Soil-Pipe Interaction of Heated Oil Pipelines

by Bing C. Yen, (M.ASCE), Prof.; Dept. of Civ. Engrg., California State Univ., Long Beach, Calif., 90840,
R. D. Hinkle, (M.ASCE), Engr.; Southern California Edison Co., Rosemead, Calif.,
Ching H. Tsao, Prof.; Dept. of Mech. Engrg., California State Univ., Long Beach, Calif., 90840,

Serial Information: Transportation Engineering Journal of ASCE, 1981, Vol. 107, Issue 1, Pg. 1-14

Document Type: Journal Paper


A study is presented analyzing the distress frequently encountered in buried heated oil pipelines due to the expansion and contraction producing soil-pipe interface shear and cyclic movements. This movement can damage the coating of the pipe and result in corrosion failure. The magnitude of the cyclic shear stress and movement depends on temperatures, soil properties, and pipeline design items such as the length of casing, bend, and straight pipe sections. Two important factors are the coefficient of horizontal subgrade reaction and the soil-pipe interface shear parameter. The interface shear parameter is unique to the heated pipeline problem and can serve as a coating performance and selection criteria. Methods to calculate pipe movements and ways to restrain such movements are analyzed. Actual field measurements of a heated oil pipeline are compared with theoretical calculations.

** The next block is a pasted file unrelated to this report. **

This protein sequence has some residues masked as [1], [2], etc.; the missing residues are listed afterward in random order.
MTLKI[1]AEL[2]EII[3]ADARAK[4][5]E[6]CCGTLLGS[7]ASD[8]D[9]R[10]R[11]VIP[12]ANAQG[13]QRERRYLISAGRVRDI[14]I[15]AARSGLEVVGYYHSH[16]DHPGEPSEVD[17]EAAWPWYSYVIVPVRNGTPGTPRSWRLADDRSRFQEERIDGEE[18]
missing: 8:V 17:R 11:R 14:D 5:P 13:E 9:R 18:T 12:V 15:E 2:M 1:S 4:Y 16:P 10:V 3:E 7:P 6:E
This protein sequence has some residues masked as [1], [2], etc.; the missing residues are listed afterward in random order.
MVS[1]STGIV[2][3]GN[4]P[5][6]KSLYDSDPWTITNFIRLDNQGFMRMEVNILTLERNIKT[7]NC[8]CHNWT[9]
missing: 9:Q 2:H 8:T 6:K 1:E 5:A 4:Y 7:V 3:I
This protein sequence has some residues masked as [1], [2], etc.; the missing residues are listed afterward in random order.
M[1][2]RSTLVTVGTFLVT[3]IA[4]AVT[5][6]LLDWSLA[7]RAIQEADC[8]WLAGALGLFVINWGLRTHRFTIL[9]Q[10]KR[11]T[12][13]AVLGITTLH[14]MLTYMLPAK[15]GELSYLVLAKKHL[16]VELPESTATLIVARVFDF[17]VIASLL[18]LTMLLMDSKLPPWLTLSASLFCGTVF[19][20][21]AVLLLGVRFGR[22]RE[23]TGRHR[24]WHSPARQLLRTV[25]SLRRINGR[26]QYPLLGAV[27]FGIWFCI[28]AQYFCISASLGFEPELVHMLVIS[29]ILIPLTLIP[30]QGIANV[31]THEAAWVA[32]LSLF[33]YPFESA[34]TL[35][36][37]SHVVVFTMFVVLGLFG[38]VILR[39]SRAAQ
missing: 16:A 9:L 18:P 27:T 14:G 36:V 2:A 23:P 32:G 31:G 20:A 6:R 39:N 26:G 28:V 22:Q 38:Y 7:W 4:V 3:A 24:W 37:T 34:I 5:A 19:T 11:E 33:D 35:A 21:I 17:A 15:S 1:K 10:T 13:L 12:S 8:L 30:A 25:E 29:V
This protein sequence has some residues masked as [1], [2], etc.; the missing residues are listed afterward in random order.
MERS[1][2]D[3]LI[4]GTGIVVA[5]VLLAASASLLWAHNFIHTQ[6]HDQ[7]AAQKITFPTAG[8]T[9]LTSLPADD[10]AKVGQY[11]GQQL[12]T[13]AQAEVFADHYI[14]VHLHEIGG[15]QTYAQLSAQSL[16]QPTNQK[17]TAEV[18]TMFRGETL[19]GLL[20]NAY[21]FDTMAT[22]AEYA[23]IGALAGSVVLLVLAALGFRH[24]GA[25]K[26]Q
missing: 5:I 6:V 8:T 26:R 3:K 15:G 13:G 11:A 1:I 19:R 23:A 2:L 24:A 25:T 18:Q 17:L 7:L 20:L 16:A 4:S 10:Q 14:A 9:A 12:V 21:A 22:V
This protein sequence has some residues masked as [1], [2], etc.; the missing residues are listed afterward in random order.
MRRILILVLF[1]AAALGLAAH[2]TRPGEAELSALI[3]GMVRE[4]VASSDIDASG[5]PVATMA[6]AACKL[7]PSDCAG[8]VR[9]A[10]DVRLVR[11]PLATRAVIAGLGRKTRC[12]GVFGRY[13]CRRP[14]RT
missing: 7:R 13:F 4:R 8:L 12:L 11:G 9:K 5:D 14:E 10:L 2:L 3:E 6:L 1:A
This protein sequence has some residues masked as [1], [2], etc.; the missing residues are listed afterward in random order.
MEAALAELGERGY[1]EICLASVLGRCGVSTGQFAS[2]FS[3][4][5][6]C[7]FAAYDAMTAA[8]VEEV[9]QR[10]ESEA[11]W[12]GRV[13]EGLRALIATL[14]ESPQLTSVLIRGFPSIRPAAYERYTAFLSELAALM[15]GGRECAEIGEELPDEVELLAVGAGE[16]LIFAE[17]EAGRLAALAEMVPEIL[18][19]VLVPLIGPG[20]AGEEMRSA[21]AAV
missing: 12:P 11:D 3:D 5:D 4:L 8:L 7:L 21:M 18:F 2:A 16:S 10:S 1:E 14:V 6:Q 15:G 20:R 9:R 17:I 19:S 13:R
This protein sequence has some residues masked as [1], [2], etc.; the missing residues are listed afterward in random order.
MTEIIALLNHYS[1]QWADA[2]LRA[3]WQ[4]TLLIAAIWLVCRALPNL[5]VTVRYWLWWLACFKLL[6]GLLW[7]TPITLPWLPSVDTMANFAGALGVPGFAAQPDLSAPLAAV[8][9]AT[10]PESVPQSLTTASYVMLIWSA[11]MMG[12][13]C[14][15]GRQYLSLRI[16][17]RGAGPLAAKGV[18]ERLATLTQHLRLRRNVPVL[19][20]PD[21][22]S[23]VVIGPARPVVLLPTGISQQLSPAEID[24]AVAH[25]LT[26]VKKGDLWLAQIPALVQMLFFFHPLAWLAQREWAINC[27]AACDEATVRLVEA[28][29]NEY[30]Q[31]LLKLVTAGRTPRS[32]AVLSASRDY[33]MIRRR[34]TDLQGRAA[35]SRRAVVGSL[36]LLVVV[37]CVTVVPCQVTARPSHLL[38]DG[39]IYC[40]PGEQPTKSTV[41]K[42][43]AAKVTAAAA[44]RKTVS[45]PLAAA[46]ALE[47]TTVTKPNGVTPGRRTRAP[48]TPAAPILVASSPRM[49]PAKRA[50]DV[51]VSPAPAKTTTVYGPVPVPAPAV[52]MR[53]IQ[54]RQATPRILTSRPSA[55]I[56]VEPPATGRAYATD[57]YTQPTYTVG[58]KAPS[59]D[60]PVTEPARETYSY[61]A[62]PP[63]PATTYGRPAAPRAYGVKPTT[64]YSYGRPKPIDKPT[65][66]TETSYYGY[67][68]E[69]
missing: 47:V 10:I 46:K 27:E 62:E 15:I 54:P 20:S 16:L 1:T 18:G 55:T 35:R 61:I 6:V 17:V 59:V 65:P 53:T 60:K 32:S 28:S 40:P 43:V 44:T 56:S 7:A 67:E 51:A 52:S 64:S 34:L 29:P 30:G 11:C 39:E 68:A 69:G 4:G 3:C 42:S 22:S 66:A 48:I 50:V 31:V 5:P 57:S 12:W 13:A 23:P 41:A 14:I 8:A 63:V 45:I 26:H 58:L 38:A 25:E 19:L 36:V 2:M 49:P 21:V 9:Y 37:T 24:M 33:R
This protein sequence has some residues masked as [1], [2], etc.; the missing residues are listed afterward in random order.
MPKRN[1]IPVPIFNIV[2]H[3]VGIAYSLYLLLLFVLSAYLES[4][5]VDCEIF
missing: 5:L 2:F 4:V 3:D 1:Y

Subject Headings: Oil pipelines | Shear stress | Buried pipes | Soil-pipe interaction | Coating | Parameters (statistics) | Soil analysis | Damage (structural)

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